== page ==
## Apples and Oranges

In this lesson, children will begin to develop an understanding of separating a set into a maximum of four parts.

### Lesson for:

Toddlers/Preschoolers
(See Step 5: Adapt lesson for toddlers or preschoolers.)

### Content Area:

Numbers and Operations

### Learning Goals:

This lesson will help toddlers and preschoolers meet the following educational standards:

• Understand numbers, ways of representing numbers, relationships among numbers and number systems
• Understand meanings of operations and how they relate to one another

### Learning Targets:

After this lesson, toddlers and preschoolers should be more proficient at:

• Understanding and representing commonly used fractions, such as 1/4, 1/3 and 1/2
• Understanding situations that involve multiplication and division, such as equal groupings of objects and sharing equally

## Apples and Oranges

### Lesson plan for toddlers/preschoolers

#### Step 1: Gather materials.

• A table with no chairs
• A set of four child-sized chairs stacked next to the table
• Apples
• Oranges
• Small paper plates
• Knife for adult to cut apples and oranges
• Apple corer

Note: Small parts pose a choking hazard and are not appropriate for children age five or under. Be sure to choose lesson materials that meet safety requirements.

#### Step 2: Introduce activity.

1. Before the lesson, stack four chairs and place them next to the table where you will be cutting the fruit and teaching the lesson.
2. Sit down at the table and invite a small group of children (no more than four) to join you at the table. When the children come to the table, they will notice that they don’t have anywhere to sit.  Invite them to observe. Say: “It looks like you don’t have any chairs to sit on. What should we do to solve this problem?”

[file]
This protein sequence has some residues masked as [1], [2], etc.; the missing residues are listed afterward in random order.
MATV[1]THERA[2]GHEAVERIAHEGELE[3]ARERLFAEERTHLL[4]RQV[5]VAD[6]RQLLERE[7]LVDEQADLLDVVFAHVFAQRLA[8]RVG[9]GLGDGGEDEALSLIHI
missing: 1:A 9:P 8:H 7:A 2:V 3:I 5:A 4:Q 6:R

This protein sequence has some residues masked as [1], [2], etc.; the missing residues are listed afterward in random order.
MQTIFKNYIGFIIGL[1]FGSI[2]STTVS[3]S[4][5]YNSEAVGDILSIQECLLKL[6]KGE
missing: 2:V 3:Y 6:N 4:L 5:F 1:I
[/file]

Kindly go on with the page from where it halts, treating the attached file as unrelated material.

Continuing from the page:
3. Validate the children’s responses. Say: “Great idea! We have chairs right here. Can you help me unstack this set of chairs, so that everyone gets a chair?” As you give a chair to each child, point out: “We have one chair, two chairs, three chairs, four chairs. We have one set of chairs, with four chairs in the set. Does everyone have a chair?  Yes!  Good, now everyone has a part of the set of chairs that has four chairs in it.”

#### Step 3: Engage children in lesson activities.

1. Explain to the children that you have some apples and oranges that you would like to share with them. Give a paper plate to each child.
2. Take an apple and place it on your cutting plate or board, where everyone can see it. Cut the apple into four equal parts. “Look, I have one set of apple slices. How can we separate the set of apple slices, so that everyone gets a part of the apple? Each child should get an apple slice.”
3. Validate the children’s responses by acting out the answer. Say: “Okay. Let’s see if that works. I can give part of the apple to you (child #1), part of the apple to you (child #2), part of the apple to you (child #3) and part of the apple to you (child #4). We just separated the one set of apple slices into four parts.” Ask: “Does everyone have a part of the apple? Yes! Good. Now everyone has a part of the one set of apple slices.”
4. Place the orange on a large paper plate or a cutting board, where everyone can see it.  Cut the orange into four equal parts. Say: “Now I have one set of orange slices.” Ask: “How can we separate the set of orange slices, so that everyone gets a part of the orange?” A child will most likely say that you can give an orange slice to each child.